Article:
Donna Brazile: A grand ol’ Fourth of July
July 4th. Midway through another year of turbulent weather, political unrest and market uncertainty, we celebrate our shared history.
For my family, we celebrated the Fourth of July with a big picnic in the backyard complete with burgers, dogs or freshly caught seafood. Frequently, we went downtown to see the local parade. And my parents often saved enough money to take us more than five hours away on a bus to Houston to watch the Astros.
The Fourth was always about family, and I believe it still is. Is there any American reading this who doesn’t have childhood memories of celebrating the Fourth?
I remember the parades of my youth, where almost the entire town would come out and wave small flags and applaud the procession, often led by a local revered person. Sometimes, even the governor might come to a small town and celebrate with them.
Still the best part of July 4th is the last: watching fireworks after the sun has gone down. In Washington, D.C., the National Symphony Orchestra gives a concert on the Capitol lawn, timed to end with Tchaikovsky’s 1812 Overture — as rousing a piece as was ever written, concluding with cymbals crashing, crescendoing strings, bells and horns and the resounding thunder of actual cannons firing.
Just as the overture ends, fireworks streak upward over the Washington Monument and Lincoln Memorial, decorating a starry sky. (FYI: You can watch it on PBS.) As grand as that is, our home fireworks and sparklers, hot dogs and hamburgers, radios and CD players, matched it — at least in our minds.
One of my favorite quotes about the Fourth comes from homespun columnist Erma Bombeck: "You have to love a nation that celebrates its independence every July 4, not with a parade of guns, tanks and soldiers ... but with family picnics where kids throw Frisbees, the potato salad gets iffy and the flies die from happiness. You may think you have overeaten, but it is patriotism."
Speaking of patriotic overeating, I believe there are only about three or four nations that celebrate a national holiday for Thanksgiving — and ours was the first.
One hundred fifty years ago this week, the Battle of Gettysburg essentially settled what was perhaps the core issue of the Civil War: whether this nation would exist as a nation of equals before the law.
Abraham Lincoln came slowly to the concept of emancipation but not to the concept of equality. Grateful for the pivotal, even decisive, victory at Gettysburg, President Lincoln announced that the last Thursday of November would, from then on, be a national Thanksgiving holiday. So on Nov. 19, 1863, at the dedication of the Soldiers’ National Cemetery, Lincoln delivered the Gettysburg Address, and on Nov. 26, the nation celebrated the first official Thanksgiving.
Thanksgiving and the Fourth of July are the most iconically American of all our holidays.
Both are holidays of families. Although the tradition of giving thanks goes back to the Plymouth colony and the Pilgrims and Indians, Thanksgiving is really about this nation as a family and as a nation of families. I’ve always liked the idea of families gathering and sharing food and stories and games, and most important, giving thanks. And in this instance, the individual family and the national family reflecting each other.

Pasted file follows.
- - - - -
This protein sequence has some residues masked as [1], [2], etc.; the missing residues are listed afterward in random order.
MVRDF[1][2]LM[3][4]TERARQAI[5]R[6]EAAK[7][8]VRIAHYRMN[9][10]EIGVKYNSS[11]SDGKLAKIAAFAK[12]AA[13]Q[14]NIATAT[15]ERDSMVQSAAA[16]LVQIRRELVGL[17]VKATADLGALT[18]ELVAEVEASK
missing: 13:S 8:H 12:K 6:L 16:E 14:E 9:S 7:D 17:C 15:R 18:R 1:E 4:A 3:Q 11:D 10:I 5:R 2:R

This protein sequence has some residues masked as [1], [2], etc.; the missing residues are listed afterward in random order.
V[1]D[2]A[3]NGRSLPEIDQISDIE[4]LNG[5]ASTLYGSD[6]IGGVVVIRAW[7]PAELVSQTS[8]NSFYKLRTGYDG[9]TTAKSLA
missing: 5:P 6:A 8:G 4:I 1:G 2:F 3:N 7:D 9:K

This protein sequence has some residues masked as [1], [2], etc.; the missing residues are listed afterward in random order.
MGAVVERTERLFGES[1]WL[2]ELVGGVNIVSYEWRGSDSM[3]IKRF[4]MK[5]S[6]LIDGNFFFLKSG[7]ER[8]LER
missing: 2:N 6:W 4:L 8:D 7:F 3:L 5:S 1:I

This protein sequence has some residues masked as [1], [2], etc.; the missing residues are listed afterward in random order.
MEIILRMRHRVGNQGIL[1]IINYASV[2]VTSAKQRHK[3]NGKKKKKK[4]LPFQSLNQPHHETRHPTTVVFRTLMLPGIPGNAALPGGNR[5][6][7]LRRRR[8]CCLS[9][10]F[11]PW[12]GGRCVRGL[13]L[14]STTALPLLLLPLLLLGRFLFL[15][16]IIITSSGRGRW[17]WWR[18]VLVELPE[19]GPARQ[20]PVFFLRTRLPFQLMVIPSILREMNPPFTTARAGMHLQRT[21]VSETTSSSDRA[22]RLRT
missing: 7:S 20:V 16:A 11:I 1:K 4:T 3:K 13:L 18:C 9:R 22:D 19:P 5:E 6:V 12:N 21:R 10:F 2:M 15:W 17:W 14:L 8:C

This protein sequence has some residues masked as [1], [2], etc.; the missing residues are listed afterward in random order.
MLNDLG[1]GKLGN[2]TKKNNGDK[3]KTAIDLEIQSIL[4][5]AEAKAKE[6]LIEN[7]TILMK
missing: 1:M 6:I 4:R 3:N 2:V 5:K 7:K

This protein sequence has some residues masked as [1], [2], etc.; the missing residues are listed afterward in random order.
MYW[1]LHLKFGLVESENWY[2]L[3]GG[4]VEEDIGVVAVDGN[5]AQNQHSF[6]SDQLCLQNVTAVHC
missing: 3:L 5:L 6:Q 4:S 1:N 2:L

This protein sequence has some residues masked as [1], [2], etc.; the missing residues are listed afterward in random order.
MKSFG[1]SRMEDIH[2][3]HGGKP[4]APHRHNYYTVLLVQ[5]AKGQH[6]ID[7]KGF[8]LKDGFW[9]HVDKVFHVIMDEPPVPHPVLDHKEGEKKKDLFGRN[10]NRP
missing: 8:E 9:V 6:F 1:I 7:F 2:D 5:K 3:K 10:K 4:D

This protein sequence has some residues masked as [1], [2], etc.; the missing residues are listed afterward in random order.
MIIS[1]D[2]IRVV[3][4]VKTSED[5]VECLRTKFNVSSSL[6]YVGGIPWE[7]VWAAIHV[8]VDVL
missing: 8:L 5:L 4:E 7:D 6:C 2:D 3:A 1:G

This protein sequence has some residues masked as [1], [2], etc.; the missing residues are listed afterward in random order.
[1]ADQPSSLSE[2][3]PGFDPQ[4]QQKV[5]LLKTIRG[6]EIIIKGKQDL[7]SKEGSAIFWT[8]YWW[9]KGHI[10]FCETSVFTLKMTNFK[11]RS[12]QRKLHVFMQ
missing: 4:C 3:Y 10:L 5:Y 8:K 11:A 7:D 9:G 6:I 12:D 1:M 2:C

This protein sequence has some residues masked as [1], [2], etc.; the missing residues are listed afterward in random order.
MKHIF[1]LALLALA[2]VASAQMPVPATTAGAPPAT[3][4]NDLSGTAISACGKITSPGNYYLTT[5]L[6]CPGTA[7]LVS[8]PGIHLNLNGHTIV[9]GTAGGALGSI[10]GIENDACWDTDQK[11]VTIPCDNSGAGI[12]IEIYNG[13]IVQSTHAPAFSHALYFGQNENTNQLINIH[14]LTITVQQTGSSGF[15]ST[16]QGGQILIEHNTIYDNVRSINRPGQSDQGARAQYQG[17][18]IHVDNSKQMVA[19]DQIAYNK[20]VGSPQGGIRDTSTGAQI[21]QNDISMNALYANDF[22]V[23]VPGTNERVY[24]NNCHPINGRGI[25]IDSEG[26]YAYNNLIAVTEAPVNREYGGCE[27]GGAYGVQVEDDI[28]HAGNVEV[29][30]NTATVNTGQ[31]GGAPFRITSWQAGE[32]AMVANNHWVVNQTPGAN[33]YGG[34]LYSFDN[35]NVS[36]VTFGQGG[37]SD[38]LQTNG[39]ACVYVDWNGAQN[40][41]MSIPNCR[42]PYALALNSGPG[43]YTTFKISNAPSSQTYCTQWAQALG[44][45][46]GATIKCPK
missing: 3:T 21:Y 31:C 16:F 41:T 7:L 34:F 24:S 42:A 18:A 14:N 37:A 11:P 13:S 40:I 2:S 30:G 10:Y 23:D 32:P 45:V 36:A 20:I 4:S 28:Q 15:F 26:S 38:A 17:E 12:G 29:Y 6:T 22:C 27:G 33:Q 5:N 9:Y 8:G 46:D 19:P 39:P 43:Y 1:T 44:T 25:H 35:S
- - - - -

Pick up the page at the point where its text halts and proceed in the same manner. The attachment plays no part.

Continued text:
Thanksgiving and July 4th are also about shared sacrifices and our freedoms. The Fourth reminds us that, yes, we have had our ups and downs, our recessions and wars — times when our unity was tested — but we always came through them.
Our unity was tested from the founding, when on July 2, 1776 the Continental Congress voted in favor of independence. John Adams thought that would be Independence Day. But the celebration became set on July 4, the day the declaration was approved.
Adams, the voice of independence, and Thomas Jefferson, the pen of independence, were first friends, then bitter political rivals — the presidential campaign of 1800 still ranks as one of the nastiest — then friends again, whose correspondence late in life is a classic of national dialogue, reconciliation and unity. Both died on July 4, 1826, symbolizing that even in death, our union transcends regions and ideologies.
If July 4th is Independence Day, perhaps July 2nd should be Equality Day. After all, we cannot declare our independence unless we truly hold it as a self-evident truth that everyone is created equal.
Thus, it was surely no coincidence that President Lyndon Johnson signed the Civil Rights Act in 1964 on ... July 2nd. Johnson was a complex man who, like Lincoln, slowly came to understand the need for a new emancipation. Johnson’s efforts on behalf of civil rights also came at great political sacrifice. But it strengthened us as a nation — as a family.
This July 4th we have much to celebrate and many thanks to give. Lincoln asked whether this nation could long endure. This July 4th, as I hear families talking and see people celebrating together — across regions and ideologies — I have no doubt the answer is yes.
DONNA BRAZILE is a senior Democratic strategist, a political commentator and contributor to CNN and ABC News.